In said at November 2, 2008 5:43 PM:

Grass fed cattle have better fatty acid profiles, i.e. more omega 3s than factory farmed cattle.

The study sounds suspiciously like an attempt to uphold the low-fat anti-meat mainstream nutritionist orthodoxy.

Seems to me like eating meat may only be unhealthy when the meat supply is pumped full of hormones and antibiotics, and then fed a grain based diet mixed with ground animal parts; not to mention the unnatural and arguably cruel living conditions.

Lou Pagnucco said at November 2, 2008 6:57 PM:

Randall,

I doubt there are any unqualified answers - there are too many confounding factors.

The following study study found that both dietary monosaturated and polyunsaturated fats reduced dementia rates:
"Dietary intake of unsaturated fatty acids and age-related cognitive decline: a 8.5-year follow-up of the Italian Longitudinal Study on Aging"
http://www.ncbi.nlm.nih.gov/pubmed/16256248

The next paper found that saturated and (especially) trans-fat consumption was associated with Alzheimers,
http://archneur.ama-assn.org/cgi/content/full/60/2/194

In the following, omega-3s were protective, but cholesterol and saturated fats were risk factors.
"Dietary Fatty Acids May Reduce Risk of Cognitive Decline"
http://www.medscape.com/viewarticle/468037

So I guess the bottom line is to eat fish, nuts, olives, avocados, ..., and avoid cookies, donuts, fried foods, sausages, etc. Getting more specific on dietary fats is just speculative, I think.

S said at November 3, 2008 10:46 PM:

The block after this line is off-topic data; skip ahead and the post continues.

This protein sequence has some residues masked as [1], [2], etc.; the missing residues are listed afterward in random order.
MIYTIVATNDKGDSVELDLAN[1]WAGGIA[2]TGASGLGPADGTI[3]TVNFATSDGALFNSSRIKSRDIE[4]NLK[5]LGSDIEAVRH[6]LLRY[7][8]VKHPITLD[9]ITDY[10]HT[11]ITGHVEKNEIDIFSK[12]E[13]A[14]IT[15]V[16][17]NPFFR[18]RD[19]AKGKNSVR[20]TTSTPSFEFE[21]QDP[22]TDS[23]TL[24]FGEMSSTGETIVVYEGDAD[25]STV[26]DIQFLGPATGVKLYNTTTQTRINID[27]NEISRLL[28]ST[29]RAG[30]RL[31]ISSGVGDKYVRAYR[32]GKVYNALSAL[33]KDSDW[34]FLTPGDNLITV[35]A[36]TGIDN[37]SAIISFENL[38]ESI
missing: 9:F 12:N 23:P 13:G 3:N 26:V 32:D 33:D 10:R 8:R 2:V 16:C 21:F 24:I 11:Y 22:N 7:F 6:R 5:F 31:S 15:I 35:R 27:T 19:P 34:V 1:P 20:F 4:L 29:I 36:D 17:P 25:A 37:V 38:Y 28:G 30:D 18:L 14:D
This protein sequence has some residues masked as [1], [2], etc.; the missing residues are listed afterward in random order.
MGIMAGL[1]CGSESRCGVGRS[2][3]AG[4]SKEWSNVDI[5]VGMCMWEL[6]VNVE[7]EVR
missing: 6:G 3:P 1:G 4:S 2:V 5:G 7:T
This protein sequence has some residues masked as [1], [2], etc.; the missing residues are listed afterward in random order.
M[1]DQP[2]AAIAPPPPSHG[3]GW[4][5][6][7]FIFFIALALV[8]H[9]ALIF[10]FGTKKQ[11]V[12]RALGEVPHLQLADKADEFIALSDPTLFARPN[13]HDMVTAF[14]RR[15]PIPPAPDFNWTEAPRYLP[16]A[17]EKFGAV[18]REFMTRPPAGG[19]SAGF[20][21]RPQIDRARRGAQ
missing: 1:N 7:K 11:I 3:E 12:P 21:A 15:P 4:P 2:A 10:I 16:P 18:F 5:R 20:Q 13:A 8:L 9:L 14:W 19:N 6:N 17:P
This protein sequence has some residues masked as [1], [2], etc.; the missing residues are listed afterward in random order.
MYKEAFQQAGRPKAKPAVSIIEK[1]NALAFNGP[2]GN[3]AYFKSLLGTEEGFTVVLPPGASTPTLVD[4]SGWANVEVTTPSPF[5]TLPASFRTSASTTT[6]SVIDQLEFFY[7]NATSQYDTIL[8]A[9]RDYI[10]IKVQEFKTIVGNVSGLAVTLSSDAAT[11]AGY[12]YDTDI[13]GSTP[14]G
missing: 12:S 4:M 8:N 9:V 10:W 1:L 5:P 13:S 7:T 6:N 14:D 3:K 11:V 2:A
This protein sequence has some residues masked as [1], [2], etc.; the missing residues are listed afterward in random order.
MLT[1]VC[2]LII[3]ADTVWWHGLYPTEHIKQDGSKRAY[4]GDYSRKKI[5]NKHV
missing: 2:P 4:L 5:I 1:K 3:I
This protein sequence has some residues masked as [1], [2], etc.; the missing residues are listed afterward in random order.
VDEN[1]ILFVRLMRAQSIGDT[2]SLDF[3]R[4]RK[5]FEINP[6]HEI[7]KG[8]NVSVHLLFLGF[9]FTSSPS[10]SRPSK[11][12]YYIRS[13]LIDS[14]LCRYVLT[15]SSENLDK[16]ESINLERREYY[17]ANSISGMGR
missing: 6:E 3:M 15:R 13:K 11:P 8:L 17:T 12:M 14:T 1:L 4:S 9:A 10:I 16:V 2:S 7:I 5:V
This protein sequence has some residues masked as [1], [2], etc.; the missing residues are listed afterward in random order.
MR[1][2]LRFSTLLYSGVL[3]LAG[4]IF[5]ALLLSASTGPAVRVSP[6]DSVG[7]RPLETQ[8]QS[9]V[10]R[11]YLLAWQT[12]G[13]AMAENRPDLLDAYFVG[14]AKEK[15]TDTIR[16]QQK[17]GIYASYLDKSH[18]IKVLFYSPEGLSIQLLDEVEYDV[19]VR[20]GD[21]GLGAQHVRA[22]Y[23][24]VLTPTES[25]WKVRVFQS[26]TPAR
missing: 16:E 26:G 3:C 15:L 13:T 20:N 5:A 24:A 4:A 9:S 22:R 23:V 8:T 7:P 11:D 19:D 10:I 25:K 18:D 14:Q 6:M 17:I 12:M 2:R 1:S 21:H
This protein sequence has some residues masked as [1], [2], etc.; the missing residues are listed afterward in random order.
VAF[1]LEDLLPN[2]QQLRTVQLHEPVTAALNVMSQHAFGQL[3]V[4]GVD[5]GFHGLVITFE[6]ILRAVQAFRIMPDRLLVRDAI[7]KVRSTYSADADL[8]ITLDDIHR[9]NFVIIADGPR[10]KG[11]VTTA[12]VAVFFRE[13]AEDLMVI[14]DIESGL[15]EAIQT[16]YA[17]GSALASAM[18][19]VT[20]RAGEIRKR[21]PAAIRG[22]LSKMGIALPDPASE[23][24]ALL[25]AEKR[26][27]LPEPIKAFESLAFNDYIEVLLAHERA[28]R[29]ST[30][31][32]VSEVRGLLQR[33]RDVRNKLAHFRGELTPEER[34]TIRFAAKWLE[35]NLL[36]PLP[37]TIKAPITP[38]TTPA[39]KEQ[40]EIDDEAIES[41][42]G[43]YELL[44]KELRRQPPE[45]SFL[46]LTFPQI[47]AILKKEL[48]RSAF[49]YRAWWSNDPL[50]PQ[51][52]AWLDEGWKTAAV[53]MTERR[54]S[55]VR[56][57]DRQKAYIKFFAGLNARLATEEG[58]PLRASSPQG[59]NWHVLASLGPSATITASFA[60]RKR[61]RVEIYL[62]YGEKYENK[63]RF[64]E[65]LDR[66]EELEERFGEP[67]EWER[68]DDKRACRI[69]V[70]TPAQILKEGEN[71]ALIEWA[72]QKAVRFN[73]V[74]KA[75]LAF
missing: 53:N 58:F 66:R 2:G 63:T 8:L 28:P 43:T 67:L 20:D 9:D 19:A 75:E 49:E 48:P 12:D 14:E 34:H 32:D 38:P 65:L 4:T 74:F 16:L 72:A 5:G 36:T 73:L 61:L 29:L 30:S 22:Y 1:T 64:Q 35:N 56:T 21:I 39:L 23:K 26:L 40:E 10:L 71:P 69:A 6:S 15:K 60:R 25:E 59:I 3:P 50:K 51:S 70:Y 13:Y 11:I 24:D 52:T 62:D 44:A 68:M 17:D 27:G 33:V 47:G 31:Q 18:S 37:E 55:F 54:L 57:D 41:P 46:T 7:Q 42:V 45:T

I'm betting they'd find a high correlation with a high-glycemic diet also, especially if the diet included trans and saturated fats. I'm thinking since extra blood sugar is converted into triglycerides -- via the liver, and then not getting enough magnesium, zinc, copper, boron, manganese for calcium to get into the bones, that the calcium floats around in the blood, combining with the triglycerides and trans/sat fats to become arterial plaque.

I think the plaque causes: heart disease, peripheral vascular disease, kidney disease secondary to diabetes, erectile dysfunction, exacerbates Alzheimer's, and possibly nerve damage because, IIRC, the arteries that support nerves are very small and could get blocked much easier than larger arteries.

I'm waiting to see nutritionists suggesting to lower trans/sat fats and increase omega3s, decrease high-glycemic carbs, and increase bone-supporting supplements so that calcium goes into bones instead of floating around in the circulatory system to combine with trans/sat fats and high-glycemic induced triglycerides to plague up our circulatory systems.

But if the pharma conspiracy theories have any truth to them about high fat diets/cholesterol so they can hawk their anti-cholesterol drugs, then maybe we won't be seeing nutritionists promoting that type of healthy diet, even if my theory is true. Also, the sciences for diabetes would take a financial hit if that kind of diet were promoted.